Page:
In 1903, Campbell received an invitation to send students to participate in the Model Indian School at the 1904 World’s Fair in St. Louis. The model school contrasted with exhibitions of indigenous peoples’ traditional lifeways and intended to validate America’s policy of forced assimilation. Campbell didn’t hesitate to choose the ten girls on the current basketball team as his delegates. Four of the members of the 1902 team—Belle Johnson, Emma Sansaver, Minnie Burton, and Nettie Wirth—joined the girls who had since rounded out the team: Gen Healy (Gros Ventre), Katie Snell (Assiniboine), Gennie Butch (Assiniboine), Rose LaRose (Shoshone-Bannock), Flora Lucero (Chippewa), and Sarah Mitchell (Assiniboine). Nettie’s older sister, Lizzie Wirth, accompanied them as chaperone and substitute player. As exemplary students, star athletes, and models of assimilation, the team would demonstrate Fort Shaw’s success to the world.

The girls played fund-raising games en route to St. Louis, often encountering anti-Indian attitudes among the spectators. At the fair, they divided up for 5-on-5 exhibition games before captivated audiences, while across the street male athletes competed for medals at the Third Olympiad. Late in the summer, when they received an invitation to stage an exhibition game at the Olympics, the girls played before thousands of cheering spectators. By the close of the fair, the girls from Fort Shaw Indian Boarding School in Montana were being celebrated as the basketball champions of the world. They sealed that title with back-to-back victories against a Missouri all-star team, the only team to brave a competition.

With all they had to overcome, and all they had to leave behind, the girls’ glory was well-earned. Their achievements demonstrated their ability to excel despite personal tragedies, destructive federal Indian policies, and limitations imposed on them as Indian women in turn-of-the-century America. Even today their victories in life and in basketball continue to inspire us and make us cheer. LKF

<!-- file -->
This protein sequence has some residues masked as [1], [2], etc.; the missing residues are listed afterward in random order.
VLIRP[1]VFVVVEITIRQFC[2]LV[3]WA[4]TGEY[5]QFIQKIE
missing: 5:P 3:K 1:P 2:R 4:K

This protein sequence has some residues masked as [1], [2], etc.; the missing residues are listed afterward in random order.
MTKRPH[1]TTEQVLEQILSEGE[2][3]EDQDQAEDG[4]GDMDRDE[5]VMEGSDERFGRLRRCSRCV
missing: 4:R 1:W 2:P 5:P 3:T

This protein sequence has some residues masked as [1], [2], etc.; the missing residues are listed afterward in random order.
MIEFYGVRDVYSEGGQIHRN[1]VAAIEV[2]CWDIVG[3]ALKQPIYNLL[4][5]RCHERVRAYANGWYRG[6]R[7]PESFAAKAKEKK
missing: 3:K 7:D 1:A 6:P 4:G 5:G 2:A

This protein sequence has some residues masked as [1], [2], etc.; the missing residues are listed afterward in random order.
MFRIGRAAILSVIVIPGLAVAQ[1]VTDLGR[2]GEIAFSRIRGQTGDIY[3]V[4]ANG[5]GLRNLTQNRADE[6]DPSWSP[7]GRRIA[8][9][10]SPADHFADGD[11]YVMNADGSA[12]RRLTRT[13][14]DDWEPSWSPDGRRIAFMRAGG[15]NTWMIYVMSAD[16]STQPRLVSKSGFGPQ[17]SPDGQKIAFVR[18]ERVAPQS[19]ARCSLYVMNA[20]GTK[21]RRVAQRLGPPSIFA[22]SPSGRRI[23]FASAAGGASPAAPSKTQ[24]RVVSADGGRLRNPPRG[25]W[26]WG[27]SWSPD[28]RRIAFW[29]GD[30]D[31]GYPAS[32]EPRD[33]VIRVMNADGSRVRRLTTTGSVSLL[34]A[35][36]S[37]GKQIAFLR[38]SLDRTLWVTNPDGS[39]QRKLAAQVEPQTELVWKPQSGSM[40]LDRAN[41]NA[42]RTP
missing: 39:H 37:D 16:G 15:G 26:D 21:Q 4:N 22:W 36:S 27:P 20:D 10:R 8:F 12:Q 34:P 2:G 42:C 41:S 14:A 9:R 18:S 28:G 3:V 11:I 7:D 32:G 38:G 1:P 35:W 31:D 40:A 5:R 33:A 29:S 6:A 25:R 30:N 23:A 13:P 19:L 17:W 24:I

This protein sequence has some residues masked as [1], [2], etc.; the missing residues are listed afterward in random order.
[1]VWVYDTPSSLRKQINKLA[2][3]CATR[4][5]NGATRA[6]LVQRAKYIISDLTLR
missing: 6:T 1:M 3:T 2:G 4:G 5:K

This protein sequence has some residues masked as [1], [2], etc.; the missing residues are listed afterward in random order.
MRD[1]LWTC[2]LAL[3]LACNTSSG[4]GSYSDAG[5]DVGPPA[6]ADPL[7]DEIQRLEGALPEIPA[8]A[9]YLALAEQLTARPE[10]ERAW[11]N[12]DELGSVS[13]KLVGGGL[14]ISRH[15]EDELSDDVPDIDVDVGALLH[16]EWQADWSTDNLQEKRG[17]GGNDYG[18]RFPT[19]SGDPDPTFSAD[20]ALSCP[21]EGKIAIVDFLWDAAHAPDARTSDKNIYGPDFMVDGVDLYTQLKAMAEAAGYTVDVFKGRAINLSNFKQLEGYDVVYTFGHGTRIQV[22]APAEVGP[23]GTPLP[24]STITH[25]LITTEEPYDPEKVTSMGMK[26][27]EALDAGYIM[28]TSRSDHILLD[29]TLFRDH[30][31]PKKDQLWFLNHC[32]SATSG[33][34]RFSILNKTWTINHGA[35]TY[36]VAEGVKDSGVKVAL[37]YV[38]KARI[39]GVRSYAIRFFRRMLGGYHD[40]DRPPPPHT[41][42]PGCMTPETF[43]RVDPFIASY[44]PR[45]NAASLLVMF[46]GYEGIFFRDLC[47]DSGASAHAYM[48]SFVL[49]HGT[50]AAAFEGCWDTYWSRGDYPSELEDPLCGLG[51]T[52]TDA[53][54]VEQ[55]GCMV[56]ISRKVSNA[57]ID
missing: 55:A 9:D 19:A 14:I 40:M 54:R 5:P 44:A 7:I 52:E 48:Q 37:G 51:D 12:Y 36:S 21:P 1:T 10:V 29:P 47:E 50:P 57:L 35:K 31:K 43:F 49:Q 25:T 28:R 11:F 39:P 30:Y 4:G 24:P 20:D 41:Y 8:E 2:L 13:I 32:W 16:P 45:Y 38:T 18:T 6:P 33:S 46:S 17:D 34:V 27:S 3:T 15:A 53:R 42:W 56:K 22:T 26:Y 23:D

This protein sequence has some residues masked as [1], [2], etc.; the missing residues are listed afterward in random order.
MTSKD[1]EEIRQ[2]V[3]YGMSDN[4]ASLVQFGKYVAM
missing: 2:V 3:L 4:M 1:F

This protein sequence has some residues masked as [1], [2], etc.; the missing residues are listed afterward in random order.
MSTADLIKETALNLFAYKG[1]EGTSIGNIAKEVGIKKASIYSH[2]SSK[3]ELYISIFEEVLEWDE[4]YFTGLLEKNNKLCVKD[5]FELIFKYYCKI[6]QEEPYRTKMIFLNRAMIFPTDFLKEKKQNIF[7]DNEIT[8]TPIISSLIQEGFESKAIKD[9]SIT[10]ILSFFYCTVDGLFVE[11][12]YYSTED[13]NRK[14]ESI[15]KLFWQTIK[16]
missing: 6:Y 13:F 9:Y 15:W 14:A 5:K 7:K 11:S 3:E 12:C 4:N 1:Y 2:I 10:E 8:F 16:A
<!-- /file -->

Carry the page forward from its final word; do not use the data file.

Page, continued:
Want to learn more? Read Linda Peavy and Ursula Smith’s article, “World Champions: The 1904 Girls’ Basketball Team from Fort Shaw Indian Boarding School,” in Montana The Magazine of Western History 51, no. 4 (Winter 2001), 2-25. You can find links to the full text of all Montana The Magazine of Western History articles relating to women’s history here.

Sources

McNeel, Jack. “Before Schimmel: The Indian Women Who Became Basketball Champions.” Indian Country Today Media Network. October 27, 2013. http://indiancountrytodaymedianetwork.com/2013/10/27/story-how-indian-women-became-basketball-champions-still-told-151912  Accessed January 27, 2014.

Peavy, Linda, and Ursula Smith.  Full-Court Quest: The Girls from Fort Shaw Indian School, Basketball Champions of the World. Norman: University of Oklahoma Press, 2008.

___. “Unlikely Champion: Emma Rose Sansaver, 1884-1925.” In Garcear-Hagen, Dee, ed. Portraits of Women in the American West. New York: Routledge University Press, 2005, 179-208.

___. “World Champions: The 1904 Girls’ Basketball Team from Fort Shaw Indian Boarding School.” Montana The Magazine of Western History 51, no. 4 (Winter 2001), 2-25.

Playing for the World. DVD. Montana PBS. 2009.

2 thoughts on “Champions: The Girls of Fort Shaw

  1. I’m glad that it worked out to post this with the biographical notes about each girl popping up when the mouse hovers over each one’s name (underlined). Thanks for making that possible!